The 300 Block of W Elm St is located in the Urbana Historic district.  It is a block from downtown.  Currently, it is a mix of renters and home owners.  Most of the renters are grad students and recent grads.  Many of the original houses have been replaced with newer structures including two apartment buildings and a church. 


Cedar St (formerly Broad St.)
Cedar St. (formerly Broad St)

301 (now a parking lot)

Dr. and Mrs CB Warner lived here for a number of years.


Newspaper Articles: 

From Urbana Daily Courier, Nov 8, 1933.  (Resident at time a doctor)

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302  (original residence) 

PACA Historical Survey 302.PDF

303 (no longer standing)


303 West Elm Street was constructed in 1900.  The first occupant was Isaac Littler, an engineer at Sheldon Brick Yards.

From 1906- _____ the John Hudson lived here with this daughter, Laura Hudson.  Miss Laura Hudson appears

frequently in the Urbana Daily Courier conducting "elegant" and "charming" entertainments and gatherings.  

This is a picture of the demolition the Ater-Jaques House (207) in 1999​.  The white house in the background is a view of the east side of 303 W Elm. 

303 W. Elm from the front. Image c. 2000.  














307  (original structure, converted to apartments)

307  W Elm St. was built sometime in the mid-1880s.  The exact date is unknown, but the first resident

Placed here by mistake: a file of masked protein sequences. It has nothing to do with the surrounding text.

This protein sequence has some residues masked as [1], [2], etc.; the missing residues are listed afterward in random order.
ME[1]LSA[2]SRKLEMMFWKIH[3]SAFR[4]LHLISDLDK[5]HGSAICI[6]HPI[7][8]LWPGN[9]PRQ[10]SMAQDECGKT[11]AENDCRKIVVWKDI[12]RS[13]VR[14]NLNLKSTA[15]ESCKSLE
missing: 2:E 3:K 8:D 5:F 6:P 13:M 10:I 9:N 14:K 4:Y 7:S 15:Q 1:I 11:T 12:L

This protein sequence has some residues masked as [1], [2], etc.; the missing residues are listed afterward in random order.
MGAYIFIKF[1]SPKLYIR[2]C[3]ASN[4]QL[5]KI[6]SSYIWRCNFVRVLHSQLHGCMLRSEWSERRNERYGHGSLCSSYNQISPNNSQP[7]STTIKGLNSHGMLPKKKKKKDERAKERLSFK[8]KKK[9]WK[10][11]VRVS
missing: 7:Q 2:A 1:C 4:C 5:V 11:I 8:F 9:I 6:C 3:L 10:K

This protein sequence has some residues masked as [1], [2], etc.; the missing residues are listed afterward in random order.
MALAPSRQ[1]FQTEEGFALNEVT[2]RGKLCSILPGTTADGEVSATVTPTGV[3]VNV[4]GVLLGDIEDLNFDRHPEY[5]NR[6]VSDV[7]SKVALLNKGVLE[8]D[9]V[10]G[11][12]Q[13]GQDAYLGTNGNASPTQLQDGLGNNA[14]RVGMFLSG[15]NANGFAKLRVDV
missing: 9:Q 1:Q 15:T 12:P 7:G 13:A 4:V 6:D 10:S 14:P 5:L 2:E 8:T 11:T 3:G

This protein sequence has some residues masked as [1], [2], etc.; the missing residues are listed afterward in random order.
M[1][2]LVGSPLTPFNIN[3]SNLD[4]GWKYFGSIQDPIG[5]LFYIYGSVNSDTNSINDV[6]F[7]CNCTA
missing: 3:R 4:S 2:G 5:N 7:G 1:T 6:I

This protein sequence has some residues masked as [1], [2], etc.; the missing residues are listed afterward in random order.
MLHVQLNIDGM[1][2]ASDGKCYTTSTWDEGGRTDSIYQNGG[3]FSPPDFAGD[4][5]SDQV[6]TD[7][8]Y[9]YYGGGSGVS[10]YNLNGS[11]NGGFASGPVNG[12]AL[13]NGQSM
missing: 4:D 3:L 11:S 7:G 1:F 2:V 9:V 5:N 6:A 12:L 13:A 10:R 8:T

was Joseph Coffin Pickard, an English professor at the university who wrote poetry and translated German.

  He and his wife moved into the house in the mid-1880s.  Based on mentions of him in The Daily Illini

he was liked by students but regarded as tough professor. He had students over to his house for dinner

parties fairly often.  He left the university unhappy with the direction it was going in.


Members of the Busey family moved in next.  Matthew W Busey was the son of Simeon Busey and nephew of Samuel T Busey,

founders of Busey Bank.  Matthew, his wife Katherine, and their two children lived in the house for roughly

10 years until their house was built. 


After the Busey's moved out, a number of people moved in and out.  It was converted into apartment in

1942.  And remains divided into five apartments today.






311 (original structure still standing)

311 W Elm Street is one of the few remaining pre-Civil War houses still standing in Urbana.  



William Park, an key figured in the early industrial development of Urbana, built this house in 1856 and lived

there through the 1880's. Park built and owned the first local steam saw and grist mill in 1850.

His other holdings included the local woolen mills and the Urbana Street Railway.



Birch Street


Birch St.